Highly Effective Criminal Defense, Real Estate And Estate Planning
Attorney Bryan E. Cameron

How can I make my estate plan challenge-proof?

When you are putting together your estate plan, your focus is probably on providing your loved ones with a better life. You want them to be able to make use of the assets you’ve chosen to leave to them, and you want them to come together and comfort each other as a family as they mourn you. You definitely don’t want a lawsuit to tear your family apart and destroy relationships over physical possessions.

Unfortunately, that scenario is all too common. Sometimes when someone doesn’t feel like they are getting their “fair share” of an estate, they bring a lawsuit to challenge the validity of the will in the hopes of getting a bigger portion. While there’s no silver bullet that can guarantee that this won’t happen in your family, there are a few strategies that you can use while crafting your estate plan that will minimize the chances of anyone successfully challenging your will.

How people challenge wills

One of the most common strategies people use to challenge the validity of a will is to call into question the testamentary capacity of the testator (the person who created the will). This essentially means that the person presenting the lawsuit alleges that the testator wasn’t in their right mind or didn’t understand what they were doing when they created the will.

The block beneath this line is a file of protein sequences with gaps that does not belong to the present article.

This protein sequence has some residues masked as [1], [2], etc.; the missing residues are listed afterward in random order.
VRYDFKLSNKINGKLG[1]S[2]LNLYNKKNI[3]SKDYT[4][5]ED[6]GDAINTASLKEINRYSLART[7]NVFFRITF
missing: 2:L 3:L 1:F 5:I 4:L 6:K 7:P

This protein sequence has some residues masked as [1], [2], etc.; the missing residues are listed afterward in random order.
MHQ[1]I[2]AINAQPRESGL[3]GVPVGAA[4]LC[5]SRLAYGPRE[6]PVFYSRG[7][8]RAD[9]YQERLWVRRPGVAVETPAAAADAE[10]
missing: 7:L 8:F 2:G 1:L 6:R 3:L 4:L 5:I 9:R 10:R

Another common challenge is that the testator was under undue influence to create their will in a particular way. This allegation often asserts that some member of the family exerted improper pressure on the testator to leave to them a greater portion of the estate than the testator otherwise would have.

How to make challenges less likely

The easiest thing you can do to decrease the likelihood that your will could be challenged is to follow the witness and signing requirements of New York’s wills law. This means signing your will in the correct manner, and in the presence of the correct number of witnesses.

The purpose of this law is to ensure that there are at least two witnesses who were able to evaluate your mental state when you signed your will. These witnesses would be able to testify that you had the proper testamentary capacity and that no one was pressuring you to create your will in a particular way.

It’s always a tragedy when a lawsuit tears a family apart when they most need each other. By following the proper procedure, you can minimize the chances of anyone being able to challenge your will successfully once you’re gone.